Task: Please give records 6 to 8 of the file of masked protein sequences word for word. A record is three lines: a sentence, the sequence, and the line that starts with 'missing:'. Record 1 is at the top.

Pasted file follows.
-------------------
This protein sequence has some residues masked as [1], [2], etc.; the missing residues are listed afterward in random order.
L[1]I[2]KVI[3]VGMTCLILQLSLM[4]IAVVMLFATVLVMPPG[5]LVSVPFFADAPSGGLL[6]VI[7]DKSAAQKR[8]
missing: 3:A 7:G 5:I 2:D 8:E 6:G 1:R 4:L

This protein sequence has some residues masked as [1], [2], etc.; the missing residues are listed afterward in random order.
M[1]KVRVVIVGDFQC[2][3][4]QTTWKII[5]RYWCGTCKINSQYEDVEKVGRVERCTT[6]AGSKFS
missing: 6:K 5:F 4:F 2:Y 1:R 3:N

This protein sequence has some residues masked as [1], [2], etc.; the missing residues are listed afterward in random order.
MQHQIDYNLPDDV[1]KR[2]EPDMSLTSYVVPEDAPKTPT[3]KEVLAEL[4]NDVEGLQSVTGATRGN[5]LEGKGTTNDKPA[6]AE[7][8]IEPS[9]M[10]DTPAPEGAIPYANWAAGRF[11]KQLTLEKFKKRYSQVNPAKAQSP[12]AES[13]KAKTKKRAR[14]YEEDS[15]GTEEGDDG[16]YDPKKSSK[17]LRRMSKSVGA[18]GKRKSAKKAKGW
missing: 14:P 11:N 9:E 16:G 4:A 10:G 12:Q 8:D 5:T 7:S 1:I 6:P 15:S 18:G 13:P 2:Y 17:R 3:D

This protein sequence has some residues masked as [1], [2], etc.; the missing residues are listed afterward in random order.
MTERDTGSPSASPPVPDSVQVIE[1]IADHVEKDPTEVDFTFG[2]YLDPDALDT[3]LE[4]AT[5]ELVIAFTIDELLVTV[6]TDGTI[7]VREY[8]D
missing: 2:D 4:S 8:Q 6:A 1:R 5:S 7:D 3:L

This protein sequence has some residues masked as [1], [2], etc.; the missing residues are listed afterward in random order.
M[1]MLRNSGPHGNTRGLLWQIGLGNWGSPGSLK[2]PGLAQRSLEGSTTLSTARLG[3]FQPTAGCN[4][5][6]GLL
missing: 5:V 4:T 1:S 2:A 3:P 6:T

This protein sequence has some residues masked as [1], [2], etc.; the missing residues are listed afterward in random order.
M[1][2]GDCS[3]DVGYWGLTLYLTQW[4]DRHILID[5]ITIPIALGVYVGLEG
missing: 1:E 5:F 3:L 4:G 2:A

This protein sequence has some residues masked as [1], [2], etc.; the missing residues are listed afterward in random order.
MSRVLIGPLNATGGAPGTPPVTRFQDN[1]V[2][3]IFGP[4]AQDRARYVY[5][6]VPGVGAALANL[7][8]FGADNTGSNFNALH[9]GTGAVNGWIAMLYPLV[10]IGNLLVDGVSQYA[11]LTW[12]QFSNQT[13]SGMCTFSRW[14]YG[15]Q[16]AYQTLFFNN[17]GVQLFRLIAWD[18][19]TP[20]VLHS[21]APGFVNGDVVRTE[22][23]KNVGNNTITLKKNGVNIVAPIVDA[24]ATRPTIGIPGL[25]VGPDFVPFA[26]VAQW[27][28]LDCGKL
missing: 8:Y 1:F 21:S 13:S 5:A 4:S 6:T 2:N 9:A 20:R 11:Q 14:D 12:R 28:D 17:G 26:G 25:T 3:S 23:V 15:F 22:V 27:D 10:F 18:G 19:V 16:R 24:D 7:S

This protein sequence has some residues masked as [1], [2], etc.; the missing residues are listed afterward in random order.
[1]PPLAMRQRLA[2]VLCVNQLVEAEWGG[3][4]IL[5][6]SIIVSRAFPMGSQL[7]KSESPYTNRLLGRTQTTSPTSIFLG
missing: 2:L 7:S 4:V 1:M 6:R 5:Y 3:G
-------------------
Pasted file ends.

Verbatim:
This protein sequence has some residues masked as [1], [2], etc.; the missing residues are listed afterward in random order.
M[1][2]GDCS[3]DVGYWGLTLYLTQW[4]DRHILID[5]ITIPIALGVYVGLEG
missing: 1:E 5:F 3:L 4:G 2:A

This protein sequence has some residues masked as [1], [2], etc.; the missing residues are listed afterward in random order.
MSRVLIGPLNATGGAPGTPPVTRFQDN[1]V[2][3]IFGP[4]AQDRARYVY[5][6]VPGVGAALANL[7][8]FGADNTGSNFNALH[9]GTGAVNGWIAMLYPLV[10]IGNLLVDGVSQYA[11]LTW[12]QFSNQT[13]SGMCTFSRW[14]YG[15]Q[16]AYQTLFFNN[17]GVQLFRLIAWD[18][19]TP[20]VLHS[21]APGFVNGDVVRTE[22][23]KNVGNNTITLKKNGVNIVAPIVDA[24]ATRPTIGIPGL[25]VGPDFVPFA[26]VAQW[27][28]LDCGKL
missing: 8:Y 1:F 21:S 13:S 5:A 4:S 6:T 2:N 9:A 20:R 11:Q 14:D 12:R 28:D 17:G 26:G 25:T 3:S 23:V 15:F 22:V 27:D 10:F 18:G 19:V 16:R 24:D 7:S

This protein sequence has some residues masked as [1], [2], etc.; the missing residues are listed afterward in random order.
[1]PPLAMRQRLA[2]VLCVNQLVEAEWGG[3][4]IL[5][6]SIIVSRAFPMGSQL[7]KSESPYTNRLLGRTQTTSPTSIFLG
missing: 2:L 7:S 4:V 1:M 6:R 5:Y 3:G